|Born Juan Ramón Jiménez Mantecón
27 December 1881
Moguer, Huelva, Andalucia, Spain (1881-12-27) |
Notable awards Nobel Prize in Literature 1956
Died 29 May 1958, San Juan, Puerto Rico
Spouse Zenobia Camprubí (m. 1916–1956)
Books Platero and I, Diario de un poeta recién ca, Animal de fondo, The Complete Perfectionist, Jardines lejanos
Similar Antonio Machado, Rafael Alberti, Vicente Aleixandre, Federico García Lorca, Rubén Darío
Juan ram n jim nez vida obra y muerte de un nobel de literatura
Juan Ramón Jiménez Mantecón (24 December 1881 – 29 May 1958) was a Spanish poet, a prolific writer who received the Nobel Prize in Literature in 1956 "for his lyrical poetry, which in the Spanish language constitutes an example of high spirit and artistical purity". One of Jiménez's most important contributions to modern poetry was his advocacy of the French concept of "pure poetry."
- Juan ram n jim nez vida obra y muerte de un nobel de literatura
- i am not i juan ram n jim nez mantec n
- Jimnez in popular culture
- Streets named after Jimenez
i am not i juan ram n jim nez mantec n
Juan Ramón Jiménez was born in Moguer, near Huelva, in Andalucia, on 23 December 1881. He studied law at the University of Seville, but he declined to put this training to use. He published his first two books at the age of eighteen, in 1900. The death of his father the same year devastated him, and a resulting depression led to his being sent first to France, where he had an affair with his doctor's wife, and then to a sanatorium in Madrid staffed by novitiate nuns, where he lived from 1901 to 1903. In 1911 and 1912, he wrote many erotic poems depicting romps with numerous females in numerous locales. Some of them alluded to sex with novitiates who were nurses. Eventually, apparently, their mother superior discovered the activity and expelled him, although it is not known whether the sexual activity described in his poems actually occurred.
The main subjects of many of his other poems were music and color, which, at times, he compared to love or lust.
He celebrated his home region in his prose poem about a writer and his donkey called Platero y yo (1914). In 1916 he and Spanish-born writer and poet Zenobia Camprubí were married in the United States. Zenobia became his indispensable companion and collaborator. Next, in the year 1916, he moved to Portugal.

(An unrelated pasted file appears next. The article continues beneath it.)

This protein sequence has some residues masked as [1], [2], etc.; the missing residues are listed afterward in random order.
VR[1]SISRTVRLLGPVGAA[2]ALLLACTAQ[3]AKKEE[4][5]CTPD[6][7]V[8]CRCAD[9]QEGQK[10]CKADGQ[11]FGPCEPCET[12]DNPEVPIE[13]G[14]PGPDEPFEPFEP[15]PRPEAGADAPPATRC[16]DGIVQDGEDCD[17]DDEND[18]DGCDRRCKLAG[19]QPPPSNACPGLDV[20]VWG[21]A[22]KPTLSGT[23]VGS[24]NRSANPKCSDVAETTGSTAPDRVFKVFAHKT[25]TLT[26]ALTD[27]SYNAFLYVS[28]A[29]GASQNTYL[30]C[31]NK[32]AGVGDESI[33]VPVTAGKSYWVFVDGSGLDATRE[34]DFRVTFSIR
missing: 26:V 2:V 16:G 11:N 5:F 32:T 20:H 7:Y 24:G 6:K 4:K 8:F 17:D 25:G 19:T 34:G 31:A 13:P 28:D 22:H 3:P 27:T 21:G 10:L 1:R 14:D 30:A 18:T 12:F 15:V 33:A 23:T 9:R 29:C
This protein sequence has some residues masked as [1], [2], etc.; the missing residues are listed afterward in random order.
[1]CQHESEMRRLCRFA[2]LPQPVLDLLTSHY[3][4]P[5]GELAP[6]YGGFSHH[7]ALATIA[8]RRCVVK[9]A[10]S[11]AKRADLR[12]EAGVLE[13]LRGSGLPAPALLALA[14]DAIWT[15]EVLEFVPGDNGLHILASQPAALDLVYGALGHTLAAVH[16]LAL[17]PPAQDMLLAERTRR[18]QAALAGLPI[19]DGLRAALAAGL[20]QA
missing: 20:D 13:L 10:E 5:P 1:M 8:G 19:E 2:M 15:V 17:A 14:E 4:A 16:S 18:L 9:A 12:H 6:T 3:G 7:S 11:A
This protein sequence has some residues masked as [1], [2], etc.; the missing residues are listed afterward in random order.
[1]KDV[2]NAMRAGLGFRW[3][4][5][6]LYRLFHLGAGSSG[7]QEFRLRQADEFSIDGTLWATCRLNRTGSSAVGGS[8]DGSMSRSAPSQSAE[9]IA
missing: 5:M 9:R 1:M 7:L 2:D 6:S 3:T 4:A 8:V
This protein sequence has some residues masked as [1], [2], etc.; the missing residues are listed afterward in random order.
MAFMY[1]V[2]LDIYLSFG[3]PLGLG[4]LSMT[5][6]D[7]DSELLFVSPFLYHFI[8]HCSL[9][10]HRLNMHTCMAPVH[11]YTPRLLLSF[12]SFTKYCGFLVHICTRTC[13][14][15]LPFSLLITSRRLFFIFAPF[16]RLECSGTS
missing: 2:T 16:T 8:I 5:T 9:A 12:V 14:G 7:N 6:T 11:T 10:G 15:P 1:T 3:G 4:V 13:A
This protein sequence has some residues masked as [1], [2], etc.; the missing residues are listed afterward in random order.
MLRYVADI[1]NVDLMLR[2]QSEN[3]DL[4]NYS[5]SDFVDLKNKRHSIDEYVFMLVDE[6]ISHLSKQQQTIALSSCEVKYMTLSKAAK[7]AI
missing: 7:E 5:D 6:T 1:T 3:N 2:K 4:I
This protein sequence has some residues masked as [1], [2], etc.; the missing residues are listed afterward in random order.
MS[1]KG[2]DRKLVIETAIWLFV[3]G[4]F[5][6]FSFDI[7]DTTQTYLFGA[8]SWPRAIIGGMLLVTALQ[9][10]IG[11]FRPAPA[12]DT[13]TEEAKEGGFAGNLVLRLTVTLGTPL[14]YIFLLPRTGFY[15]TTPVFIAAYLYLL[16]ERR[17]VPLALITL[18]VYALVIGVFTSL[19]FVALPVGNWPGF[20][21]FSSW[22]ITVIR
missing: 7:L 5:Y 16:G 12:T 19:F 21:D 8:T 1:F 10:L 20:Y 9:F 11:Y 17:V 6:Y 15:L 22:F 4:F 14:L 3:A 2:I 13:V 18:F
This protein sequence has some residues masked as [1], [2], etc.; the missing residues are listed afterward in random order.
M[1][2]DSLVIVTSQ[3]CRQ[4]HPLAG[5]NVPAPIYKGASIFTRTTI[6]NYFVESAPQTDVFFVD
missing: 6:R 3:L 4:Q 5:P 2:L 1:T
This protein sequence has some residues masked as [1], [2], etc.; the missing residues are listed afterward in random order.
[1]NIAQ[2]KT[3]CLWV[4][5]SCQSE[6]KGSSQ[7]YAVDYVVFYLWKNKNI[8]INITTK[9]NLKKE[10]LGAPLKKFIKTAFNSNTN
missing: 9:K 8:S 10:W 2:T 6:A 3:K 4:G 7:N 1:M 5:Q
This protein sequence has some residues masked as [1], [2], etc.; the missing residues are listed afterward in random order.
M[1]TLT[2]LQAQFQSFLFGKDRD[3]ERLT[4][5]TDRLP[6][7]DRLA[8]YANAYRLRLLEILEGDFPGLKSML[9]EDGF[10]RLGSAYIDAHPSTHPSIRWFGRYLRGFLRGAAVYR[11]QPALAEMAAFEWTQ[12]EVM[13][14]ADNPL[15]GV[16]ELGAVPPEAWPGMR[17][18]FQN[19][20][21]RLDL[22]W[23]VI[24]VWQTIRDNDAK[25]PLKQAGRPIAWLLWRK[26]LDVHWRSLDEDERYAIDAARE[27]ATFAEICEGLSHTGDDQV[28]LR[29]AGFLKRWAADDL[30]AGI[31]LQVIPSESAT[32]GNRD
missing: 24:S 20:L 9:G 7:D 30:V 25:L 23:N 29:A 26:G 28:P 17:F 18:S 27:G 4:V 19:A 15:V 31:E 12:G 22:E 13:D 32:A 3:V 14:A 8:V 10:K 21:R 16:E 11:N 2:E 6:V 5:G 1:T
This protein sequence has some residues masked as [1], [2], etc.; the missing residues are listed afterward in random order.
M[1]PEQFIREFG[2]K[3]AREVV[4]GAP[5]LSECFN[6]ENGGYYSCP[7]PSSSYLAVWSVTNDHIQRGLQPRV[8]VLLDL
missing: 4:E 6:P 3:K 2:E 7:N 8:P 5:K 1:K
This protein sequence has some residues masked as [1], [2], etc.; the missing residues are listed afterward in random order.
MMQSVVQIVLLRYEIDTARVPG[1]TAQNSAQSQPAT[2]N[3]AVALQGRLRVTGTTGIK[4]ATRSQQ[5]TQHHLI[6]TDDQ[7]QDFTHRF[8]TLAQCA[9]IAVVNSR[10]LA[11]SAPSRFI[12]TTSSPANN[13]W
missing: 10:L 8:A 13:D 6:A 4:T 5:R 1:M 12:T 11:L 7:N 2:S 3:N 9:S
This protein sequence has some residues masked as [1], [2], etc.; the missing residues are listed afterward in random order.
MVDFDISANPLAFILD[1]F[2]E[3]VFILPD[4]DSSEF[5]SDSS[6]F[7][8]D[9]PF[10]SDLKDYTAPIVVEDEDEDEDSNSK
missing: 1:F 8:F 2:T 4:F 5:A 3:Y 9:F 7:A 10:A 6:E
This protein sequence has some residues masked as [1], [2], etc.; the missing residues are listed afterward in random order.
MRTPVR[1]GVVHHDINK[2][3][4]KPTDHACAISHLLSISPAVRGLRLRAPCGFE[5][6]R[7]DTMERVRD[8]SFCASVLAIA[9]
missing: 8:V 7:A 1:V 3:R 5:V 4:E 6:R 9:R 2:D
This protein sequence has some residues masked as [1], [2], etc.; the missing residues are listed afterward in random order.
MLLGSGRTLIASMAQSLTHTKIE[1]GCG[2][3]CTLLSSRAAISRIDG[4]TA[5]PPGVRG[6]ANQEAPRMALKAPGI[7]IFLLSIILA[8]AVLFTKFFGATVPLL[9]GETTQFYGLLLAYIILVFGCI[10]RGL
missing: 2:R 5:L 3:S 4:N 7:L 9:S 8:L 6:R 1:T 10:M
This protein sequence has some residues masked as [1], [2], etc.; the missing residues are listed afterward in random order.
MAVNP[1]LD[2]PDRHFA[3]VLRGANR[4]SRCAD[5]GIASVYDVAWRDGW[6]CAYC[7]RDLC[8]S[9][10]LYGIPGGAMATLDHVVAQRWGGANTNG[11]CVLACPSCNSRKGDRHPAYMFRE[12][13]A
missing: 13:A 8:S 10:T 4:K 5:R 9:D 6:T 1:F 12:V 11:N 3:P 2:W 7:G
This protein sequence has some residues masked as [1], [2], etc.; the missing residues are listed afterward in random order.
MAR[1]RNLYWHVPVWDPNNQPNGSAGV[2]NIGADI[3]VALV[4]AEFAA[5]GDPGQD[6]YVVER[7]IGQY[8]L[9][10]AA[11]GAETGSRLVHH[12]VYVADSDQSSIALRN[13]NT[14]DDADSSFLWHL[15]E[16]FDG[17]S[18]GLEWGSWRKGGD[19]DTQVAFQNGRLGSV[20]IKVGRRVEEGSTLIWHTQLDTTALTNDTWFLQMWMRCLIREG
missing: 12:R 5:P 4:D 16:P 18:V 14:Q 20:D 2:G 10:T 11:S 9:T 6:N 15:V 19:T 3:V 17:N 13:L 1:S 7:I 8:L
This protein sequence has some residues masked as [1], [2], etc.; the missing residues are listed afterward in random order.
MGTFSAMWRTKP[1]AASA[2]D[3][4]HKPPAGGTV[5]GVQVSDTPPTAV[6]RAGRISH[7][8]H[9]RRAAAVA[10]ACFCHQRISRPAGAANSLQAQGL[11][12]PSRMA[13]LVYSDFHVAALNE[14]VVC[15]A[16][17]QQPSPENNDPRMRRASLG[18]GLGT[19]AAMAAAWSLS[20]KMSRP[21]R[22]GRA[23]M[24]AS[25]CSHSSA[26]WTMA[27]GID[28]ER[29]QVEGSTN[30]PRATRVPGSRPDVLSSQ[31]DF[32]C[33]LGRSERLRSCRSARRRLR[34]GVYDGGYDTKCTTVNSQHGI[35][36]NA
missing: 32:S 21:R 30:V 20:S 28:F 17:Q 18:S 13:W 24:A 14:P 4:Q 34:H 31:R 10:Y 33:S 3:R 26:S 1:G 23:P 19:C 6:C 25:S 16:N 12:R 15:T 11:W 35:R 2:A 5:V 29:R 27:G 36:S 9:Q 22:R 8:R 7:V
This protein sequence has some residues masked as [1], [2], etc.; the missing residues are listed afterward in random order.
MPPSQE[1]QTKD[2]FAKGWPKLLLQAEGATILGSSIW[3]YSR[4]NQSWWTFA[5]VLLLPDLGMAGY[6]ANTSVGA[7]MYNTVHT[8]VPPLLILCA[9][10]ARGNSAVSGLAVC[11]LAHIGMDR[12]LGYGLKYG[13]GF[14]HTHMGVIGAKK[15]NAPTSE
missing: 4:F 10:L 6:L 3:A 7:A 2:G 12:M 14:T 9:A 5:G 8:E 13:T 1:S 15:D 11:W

Upon the outbreak of the Spanish Civil War, he and Zenobia went into exile in Puerto Rico, where he settled in 1946. Jiménez was hospitalized for eight months due to another deep depression. He later became a Professor of Spanish Language and Literature at the University of Puerto Rico. His literary influence on Puerto Rican writers strongly marks the works of Giannina Braschi, René Marqués, and Manuel Ramos Otero. The university named a building on campus and a writing program in his honor. He was also a professor at the University of Miami in Coral Gables, Florida. While living in Coral Gables he wrote "Romances de Coral Gables". In addition, he was a professor in the Department of Spanish and Portuguese at the University of Maryland, which renamed Jimenez Hall for him in 1981.
In 1956, he received the Nobel Prize in Literature; two days later, his wife died of ovarian cancer. Jiménez never recovered from the emotional devastation, and he died two years afterwards, on 29 May 1958, in the same clinic where his wife had died. Both are buried in his hometown of Moguer, Spain.
Although he was primarily a poet, Jiménez' prose work Platero y yo (1917; "Platero and I"; Platero is a donkey) sold well in Latin America and in translation won him popularity in the USA. He also collaborated with his wife in the translation of the Irish playwright John Millington Synge's Riders to the Sea (1920). His poetic output during his life was immense. Among his better known works are Sonetos espirituales 1914–1916 (1916; “Spiritual Sonnets, 1914–15”), Piedra y cielo (1919; “Stones and Sky”), Poesía, en verso, 1917–1923 (1923), Poesía en prosa y verso (1932; “Poetry in Prose and Verse”), Voces de mi copla (1945; “Voices of My Song”), and Animal de fondo (1947; “Animal at Bottom”). A collection of 300 poems (1903–53) in English translation by Eloise Roach was published in 1962.
Jiménez in popular culture
Streets named after Jimenez
Several streets have been named after Jimenez, including one in Madrid and one in Valencia.
If they give you ruled paper - write the other way
Sharp nostalgia - infinite and terrible - for what I already possess
Literature is a state of culture - poetry is a state of grace - before and after culture